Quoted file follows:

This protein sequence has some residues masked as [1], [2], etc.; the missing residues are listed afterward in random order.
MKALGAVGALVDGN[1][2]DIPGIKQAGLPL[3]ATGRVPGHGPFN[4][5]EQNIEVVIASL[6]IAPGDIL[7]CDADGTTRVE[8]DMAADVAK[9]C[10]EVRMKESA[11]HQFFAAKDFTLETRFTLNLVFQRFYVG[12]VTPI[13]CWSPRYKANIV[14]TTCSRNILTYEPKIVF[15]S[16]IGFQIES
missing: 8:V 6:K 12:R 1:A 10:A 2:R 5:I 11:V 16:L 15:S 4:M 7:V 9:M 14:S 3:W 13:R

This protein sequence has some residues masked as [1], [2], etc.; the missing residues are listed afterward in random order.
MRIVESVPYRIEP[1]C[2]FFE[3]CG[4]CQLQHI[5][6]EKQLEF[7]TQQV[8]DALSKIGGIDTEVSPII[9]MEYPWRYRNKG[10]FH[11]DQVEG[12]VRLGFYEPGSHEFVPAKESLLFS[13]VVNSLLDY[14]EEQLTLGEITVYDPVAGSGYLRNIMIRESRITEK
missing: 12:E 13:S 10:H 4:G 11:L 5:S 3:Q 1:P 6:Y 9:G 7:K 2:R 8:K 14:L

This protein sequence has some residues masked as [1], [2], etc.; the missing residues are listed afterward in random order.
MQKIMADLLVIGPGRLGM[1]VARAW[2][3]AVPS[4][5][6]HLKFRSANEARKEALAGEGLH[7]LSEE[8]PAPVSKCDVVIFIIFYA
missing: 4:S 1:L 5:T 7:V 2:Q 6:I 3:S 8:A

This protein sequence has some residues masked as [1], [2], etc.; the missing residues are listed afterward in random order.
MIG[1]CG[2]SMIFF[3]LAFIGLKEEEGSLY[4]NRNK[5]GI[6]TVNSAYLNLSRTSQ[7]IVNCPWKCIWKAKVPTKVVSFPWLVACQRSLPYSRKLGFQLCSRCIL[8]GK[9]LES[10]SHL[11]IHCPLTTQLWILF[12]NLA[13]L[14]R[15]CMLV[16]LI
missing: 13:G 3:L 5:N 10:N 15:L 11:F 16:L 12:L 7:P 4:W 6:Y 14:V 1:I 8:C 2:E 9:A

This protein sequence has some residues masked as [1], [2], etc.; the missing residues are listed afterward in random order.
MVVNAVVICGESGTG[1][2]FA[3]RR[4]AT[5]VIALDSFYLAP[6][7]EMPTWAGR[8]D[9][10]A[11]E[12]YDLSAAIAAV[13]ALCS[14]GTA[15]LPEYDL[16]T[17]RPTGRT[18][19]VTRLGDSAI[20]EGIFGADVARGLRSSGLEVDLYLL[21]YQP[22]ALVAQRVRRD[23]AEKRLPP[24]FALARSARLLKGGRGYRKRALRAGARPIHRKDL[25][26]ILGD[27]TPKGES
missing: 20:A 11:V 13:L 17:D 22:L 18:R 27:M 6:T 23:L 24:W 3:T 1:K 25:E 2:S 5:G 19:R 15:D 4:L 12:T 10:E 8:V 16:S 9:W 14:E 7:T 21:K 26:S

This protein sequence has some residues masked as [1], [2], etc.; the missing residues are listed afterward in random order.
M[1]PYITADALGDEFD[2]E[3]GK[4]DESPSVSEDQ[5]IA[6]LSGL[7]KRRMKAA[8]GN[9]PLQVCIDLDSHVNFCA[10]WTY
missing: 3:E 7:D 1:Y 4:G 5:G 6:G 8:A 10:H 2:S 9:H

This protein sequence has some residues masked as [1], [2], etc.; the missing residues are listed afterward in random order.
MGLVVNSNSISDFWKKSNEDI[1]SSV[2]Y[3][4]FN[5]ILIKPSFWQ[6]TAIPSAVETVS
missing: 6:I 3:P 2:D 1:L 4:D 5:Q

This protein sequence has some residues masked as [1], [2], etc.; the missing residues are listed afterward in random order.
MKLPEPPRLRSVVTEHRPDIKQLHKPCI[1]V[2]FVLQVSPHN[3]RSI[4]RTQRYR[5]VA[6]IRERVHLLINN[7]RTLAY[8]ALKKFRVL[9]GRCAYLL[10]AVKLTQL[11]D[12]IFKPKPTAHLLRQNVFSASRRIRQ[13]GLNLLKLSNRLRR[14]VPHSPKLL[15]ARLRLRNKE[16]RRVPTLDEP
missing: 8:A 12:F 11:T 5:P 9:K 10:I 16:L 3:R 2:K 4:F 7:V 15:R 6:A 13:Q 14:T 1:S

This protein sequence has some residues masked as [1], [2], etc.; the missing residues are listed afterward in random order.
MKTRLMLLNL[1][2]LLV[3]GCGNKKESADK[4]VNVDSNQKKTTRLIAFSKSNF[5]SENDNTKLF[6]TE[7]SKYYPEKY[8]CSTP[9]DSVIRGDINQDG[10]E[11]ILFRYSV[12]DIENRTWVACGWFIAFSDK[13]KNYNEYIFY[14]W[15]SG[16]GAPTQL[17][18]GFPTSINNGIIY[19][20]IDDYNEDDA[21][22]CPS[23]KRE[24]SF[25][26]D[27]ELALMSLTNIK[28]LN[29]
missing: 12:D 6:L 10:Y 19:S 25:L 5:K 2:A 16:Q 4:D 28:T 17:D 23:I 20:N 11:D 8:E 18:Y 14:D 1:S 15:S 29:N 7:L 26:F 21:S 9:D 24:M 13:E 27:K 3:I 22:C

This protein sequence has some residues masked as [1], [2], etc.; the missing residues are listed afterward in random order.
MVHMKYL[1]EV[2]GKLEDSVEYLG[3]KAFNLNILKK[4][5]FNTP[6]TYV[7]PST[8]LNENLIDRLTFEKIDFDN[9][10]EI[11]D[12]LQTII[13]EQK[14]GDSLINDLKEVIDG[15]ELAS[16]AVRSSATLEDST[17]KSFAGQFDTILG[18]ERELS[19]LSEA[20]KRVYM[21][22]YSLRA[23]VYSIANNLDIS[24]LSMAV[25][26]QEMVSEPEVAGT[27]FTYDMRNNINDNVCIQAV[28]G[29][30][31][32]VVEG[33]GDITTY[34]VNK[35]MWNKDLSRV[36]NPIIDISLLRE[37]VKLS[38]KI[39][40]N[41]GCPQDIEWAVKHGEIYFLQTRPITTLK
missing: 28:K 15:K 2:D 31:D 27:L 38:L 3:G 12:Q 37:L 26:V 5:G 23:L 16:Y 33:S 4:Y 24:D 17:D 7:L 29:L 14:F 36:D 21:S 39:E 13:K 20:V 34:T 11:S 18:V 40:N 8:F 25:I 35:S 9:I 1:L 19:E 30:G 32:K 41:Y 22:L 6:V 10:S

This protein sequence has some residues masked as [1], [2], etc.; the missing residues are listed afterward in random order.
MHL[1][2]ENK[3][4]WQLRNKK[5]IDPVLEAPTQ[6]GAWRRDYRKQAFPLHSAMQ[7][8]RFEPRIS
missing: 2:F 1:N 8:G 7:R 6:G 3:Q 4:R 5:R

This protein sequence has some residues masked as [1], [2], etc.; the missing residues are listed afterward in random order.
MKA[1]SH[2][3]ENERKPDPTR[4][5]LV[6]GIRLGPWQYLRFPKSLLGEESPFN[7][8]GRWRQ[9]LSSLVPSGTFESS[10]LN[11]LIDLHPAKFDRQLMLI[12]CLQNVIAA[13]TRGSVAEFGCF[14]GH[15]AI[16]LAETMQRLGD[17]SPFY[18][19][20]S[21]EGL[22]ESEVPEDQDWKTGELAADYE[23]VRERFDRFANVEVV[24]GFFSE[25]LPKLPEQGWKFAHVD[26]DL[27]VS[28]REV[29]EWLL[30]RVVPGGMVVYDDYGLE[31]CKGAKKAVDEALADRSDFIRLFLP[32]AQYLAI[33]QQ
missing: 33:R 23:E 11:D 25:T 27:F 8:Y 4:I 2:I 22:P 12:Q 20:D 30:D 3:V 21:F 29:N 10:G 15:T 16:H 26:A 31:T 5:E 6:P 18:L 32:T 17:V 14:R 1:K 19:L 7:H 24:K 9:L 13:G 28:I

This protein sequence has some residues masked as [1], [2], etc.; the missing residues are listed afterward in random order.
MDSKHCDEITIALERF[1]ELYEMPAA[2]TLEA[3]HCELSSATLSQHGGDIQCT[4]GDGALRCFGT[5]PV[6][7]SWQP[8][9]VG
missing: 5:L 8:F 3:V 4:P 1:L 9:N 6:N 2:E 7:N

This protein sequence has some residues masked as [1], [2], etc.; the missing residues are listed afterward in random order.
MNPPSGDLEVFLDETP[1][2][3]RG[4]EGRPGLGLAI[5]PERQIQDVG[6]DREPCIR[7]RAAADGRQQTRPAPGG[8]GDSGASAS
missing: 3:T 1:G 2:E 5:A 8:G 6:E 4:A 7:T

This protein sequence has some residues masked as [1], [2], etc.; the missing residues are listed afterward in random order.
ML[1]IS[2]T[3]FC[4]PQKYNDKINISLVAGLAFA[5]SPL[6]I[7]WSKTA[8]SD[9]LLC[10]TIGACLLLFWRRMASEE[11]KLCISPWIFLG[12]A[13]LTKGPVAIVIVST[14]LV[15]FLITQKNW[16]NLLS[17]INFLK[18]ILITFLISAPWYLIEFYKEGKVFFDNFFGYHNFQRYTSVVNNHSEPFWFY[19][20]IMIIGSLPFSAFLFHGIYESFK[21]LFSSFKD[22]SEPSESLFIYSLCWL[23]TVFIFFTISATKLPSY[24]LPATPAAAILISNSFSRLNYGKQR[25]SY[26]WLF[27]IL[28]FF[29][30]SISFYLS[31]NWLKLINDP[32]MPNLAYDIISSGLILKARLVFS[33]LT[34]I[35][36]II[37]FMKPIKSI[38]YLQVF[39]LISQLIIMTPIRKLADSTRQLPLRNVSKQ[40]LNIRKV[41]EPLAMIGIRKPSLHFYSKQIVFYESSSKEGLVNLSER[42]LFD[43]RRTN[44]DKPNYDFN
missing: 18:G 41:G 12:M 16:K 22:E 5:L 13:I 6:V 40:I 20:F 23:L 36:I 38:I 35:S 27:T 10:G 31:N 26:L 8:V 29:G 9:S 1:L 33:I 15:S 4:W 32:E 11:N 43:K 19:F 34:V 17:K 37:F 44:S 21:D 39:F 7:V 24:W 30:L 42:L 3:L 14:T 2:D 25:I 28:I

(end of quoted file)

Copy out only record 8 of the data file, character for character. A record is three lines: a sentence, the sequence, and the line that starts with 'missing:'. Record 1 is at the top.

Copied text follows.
This protein sequence has some residues masked as [1], [2], etc.; the missing residues are listed afterward in random order.
MKLPEPPRLRSVVTEHRPDIKQLHKPCI[1]V[2]FVLQVSPHN[3]RSI[4]RTQRYR[5]VA[6]IRERVHLLINN[7]RTLAY[8]ALKKFRVL[9]GRCAYLL[10]AVKLTQL[11]D[12]IFKPKPTAHLLRQNVFSASRRIRQ[13]GLNLLKLSNRLRR[14]VPHSPKLL[15]ARLRLRNKE[16]RRVPTLDEP
missing: 8:A 12:F 11:T 5:P 9:K 10:I 16:L 3:R 2:K 4:F 7:V 15:R 6:A 13:Q 14:T 1:S